Spot gold hit a record high of $1,945.16 per ounce, and rose 2% to $1,938.27 by 12:29 p.m EDT (1629 GMT). US gold futures gained 1.8% to $1,931.40.
Silver also rallied, jumping as much as 8% to $24.57, its highest since August 2013, and was up 6.8% at $24.29 per ounce.
“The dollar is losing its safe-haven appeal and you’re going to continue to see gold surge as the dollar sinks,” said Edward Moya, senior market analyst at broker OANDA.
“Everything is clicking for gold. There are high prospects the Federal Reserve is going to ramp up their efforts to repair the economy and the virus uncertainty is going to mean that the stimulus trade is going to remain.”
The dollar index hit a two-year low on the US-China tensions and concerns about the US economy as COVID-19 infections show no signs of slowing in the world’s largest economy.
Gold has risen 28% so far this year, marking a shift from before the pandemic, when the bullion had to compete with other safe havens such as the dollar, especially amid Sino-US tensions, which had limited inflows into gold.
China on Monday took over the premises of the US consulate in the southwestern city of Chengdu in retaliation for Beijing’s ouster last week from its consulate in Houston, Texas.
US Senate Republicans are expected to unveil a $1 trillion coronavirus aid package. Investors will also eye the US Fed’s meeting starting Tuesday, where it could flag another accommodative policy shift.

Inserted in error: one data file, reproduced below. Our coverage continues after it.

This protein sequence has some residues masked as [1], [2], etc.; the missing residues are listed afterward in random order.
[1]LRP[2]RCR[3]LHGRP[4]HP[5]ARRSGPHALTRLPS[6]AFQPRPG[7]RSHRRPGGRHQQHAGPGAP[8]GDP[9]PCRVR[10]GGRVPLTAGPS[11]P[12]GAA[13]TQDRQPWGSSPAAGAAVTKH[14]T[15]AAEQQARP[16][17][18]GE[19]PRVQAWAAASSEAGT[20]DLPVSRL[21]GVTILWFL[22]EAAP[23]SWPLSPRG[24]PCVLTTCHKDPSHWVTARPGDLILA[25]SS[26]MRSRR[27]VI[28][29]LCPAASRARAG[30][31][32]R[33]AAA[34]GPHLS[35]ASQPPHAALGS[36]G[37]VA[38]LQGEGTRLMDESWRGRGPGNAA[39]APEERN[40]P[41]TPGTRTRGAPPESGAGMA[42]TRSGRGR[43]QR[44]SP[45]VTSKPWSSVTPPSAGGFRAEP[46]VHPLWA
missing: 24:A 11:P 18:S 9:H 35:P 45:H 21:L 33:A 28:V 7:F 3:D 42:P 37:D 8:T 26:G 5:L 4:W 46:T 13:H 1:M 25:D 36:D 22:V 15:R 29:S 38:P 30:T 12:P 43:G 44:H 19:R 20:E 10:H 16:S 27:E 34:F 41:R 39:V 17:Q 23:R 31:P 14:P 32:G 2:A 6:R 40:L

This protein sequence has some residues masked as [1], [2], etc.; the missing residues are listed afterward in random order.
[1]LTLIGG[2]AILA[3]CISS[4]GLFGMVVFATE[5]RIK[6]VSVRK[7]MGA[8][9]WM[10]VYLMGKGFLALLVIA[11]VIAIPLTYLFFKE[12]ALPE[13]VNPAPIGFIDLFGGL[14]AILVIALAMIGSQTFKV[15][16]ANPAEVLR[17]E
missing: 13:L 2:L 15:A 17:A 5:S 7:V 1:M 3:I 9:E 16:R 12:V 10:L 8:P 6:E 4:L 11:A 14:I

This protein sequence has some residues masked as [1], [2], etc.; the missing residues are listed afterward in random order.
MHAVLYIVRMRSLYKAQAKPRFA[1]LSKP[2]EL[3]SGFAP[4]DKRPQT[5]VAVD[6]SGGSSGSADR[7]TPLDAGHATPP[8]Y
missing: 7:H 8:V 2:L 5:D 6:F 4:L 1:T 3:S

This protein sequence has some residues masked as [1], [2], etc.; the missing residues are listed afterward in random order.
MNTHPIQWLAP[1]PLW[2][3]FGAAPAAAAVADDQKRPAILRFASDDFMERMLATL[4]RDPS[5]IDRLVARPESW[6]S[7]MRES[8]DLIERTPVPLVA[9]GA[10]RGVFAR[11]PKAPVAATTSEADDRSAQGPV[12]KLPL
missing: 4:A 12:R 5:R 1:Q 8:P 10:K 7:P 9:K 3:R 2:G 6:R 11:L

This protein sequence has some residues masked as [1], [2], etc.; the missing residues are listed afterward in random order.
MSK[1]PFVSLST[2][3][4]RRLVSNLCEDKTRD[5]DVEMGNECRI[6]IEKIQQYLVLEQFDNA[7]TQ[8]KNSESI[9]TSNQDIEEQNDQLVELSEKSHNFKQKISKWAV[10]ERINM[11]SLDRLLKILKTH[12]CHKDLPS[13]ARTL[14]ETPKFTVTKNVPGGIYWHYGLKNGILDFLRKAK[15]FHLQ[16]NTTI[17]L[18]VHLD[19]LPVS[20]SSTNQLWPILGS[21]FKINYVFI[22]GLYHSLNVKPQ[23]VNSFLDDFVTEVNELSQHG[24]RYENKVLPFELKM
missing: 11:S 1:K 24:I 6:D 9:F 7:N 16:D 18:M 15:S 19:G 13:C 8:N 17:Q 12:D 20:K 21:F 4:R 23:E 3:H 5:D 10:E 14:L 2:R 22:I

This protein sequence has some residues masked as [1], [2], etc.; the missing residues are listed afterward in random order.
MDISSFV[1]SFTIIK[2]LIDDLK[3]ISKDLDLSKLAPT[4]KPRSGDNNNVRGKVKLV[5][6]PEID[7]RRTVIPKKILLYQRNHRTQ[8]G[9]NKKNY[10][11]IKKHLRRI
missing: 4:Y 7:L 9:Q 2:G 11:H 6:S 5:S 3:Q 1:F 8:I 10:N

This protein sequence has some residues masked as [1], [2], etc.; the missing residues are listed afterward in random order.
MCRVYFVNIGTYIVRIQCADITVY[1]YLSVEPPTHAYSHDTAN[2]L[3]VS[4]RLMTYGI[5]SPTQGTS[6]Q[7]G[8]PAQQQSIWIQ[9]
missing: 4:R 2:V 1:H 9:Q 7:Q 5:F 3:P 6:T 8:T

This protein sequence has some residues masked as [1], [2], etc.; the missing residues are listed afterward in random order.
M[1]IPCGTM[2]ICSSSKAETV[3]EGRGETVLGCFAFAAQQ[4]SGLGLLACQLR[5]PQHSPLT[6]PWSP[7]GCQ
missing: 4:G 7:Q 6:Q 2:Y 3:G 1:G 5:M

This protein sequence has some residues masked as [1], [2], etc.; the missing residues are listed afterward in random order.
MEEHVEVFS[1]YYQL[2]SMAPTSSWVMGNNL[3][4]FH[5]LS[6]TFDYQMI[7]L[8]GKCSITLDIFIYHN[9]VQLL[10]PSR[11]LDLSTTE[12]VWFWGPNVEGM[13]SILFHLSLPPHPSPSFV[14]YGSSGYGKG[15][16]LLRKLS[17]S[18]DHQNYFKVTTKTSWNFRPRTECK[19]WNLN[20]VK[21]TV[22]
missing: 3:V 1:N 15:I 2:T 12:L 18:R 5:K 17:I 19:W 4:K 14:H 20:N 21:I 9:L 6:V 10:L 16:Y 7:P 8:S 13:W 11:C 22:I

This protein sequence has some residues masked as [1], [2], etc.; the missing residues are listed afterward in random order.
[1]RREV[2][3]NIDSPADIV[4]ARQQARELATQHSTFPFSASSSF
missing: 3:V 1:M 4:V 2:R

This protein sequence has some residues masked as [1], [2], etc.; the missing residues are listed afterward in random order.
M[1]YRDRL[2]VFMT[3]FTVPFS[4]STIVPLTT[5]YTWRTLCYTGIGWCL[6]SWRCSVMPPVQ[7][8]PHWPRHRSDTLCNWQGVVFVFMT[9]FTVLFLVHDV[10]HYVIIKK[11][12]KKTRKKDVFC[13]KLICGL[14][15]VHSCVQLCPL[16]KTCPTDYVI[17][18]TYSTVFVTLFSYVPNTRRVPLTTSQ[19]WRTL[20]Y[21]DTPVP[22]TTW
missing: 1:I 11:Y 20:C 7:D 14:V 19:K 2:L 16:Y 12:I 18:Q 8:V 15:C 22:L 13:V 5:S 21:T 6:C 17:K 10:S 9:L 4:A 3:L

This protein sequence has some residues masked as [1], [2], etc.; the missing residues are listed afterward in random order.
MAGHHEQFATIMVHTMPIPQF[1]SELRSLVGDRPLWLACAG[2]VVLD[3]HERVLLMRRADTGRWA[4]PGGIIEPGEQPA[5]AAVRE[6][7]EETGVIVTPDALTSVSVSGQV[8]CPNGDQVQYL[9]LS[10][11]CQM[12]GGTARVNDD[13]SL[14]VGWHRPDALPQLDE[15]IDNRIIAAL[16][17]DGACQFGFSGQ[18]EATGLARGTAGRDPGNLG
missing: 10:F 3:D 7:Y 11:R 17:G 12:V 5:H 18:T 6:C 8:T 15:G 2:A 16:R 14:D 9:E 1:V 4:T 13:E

Non-yielding gold is considered a hedge against inflation and currency debasement, with analysts also pointing to massive inflows into gold-backed exchange traded funds as a driver behind its rally.
“A cure for COVID-19 has the potential to revive global risk sentiment and turbocharge investor confidence,” FXTM analyst Lukman Otunuga said.
“The tidal wave of optimism from such a positive development could send market players sprinting towards riskier assets at the expense of safe-havens.”
Platinum rose 2.7% to $938.44 per ounce and palladium jumped 4% to $2,309.06.
Spot gold hit a record high of $1,944.73 per ounce, and by 1132 GMT was up 2.1% to $1,941.67. US gold futures gained 2.1% to $1,937.90 per ounce.
Silver also rallied jumping as much as 8% to $24.57, its highest since August 2013.
Bullion is surging on a broadly weaker dollar, US-China tensions and negative real yields, FXTM analyst Lukman Otunuga said.
“Buying sentiment towards the precious metal is through the roof, with further gains expected in the medium to longer term,” he added.
In the latest escalation of Sino-US tensions, China took over the premises of the US consulate in the southwestern city of Chengdu on Monday in retaliation for Beijing’s ouster last week from its consulate in Houston, Texas.
This sent the dollar index to its lowest in two years.
“Safe-haven demand (for gold) has been rising while there is none for USD anymore,” said ANZ commodity strategist Soni Kumari.
Investors are now awaiting the US Federal Reserve’s meeting starting Tuesday, where it could flag another accommodative policy shift.
“You’d need a pretty upbeat and unexpectedly positive assessment from the Federal Open Market Committee to really dampen this rally,” said Julius Baer analyst Carsten Menke.
“Even if you had a surprise from the FOMC which weighed on gold, this is an opportunity to buy the dip.”
Non-yielding gold is considered a hedge against inflation and currency debasement, with analysts also pointing to massive inflows into gold-backed exchange traded funds as a driver behind its 28% rally in 2020.
Meanwhile, COVID-19 cases surged to over 16.13 million globally, driving expectations of more stimulus to stem the economic blow.
Platinum rose 3.1% to $942.78 per ounce and palladium climbed 3.6% to $2,299.24.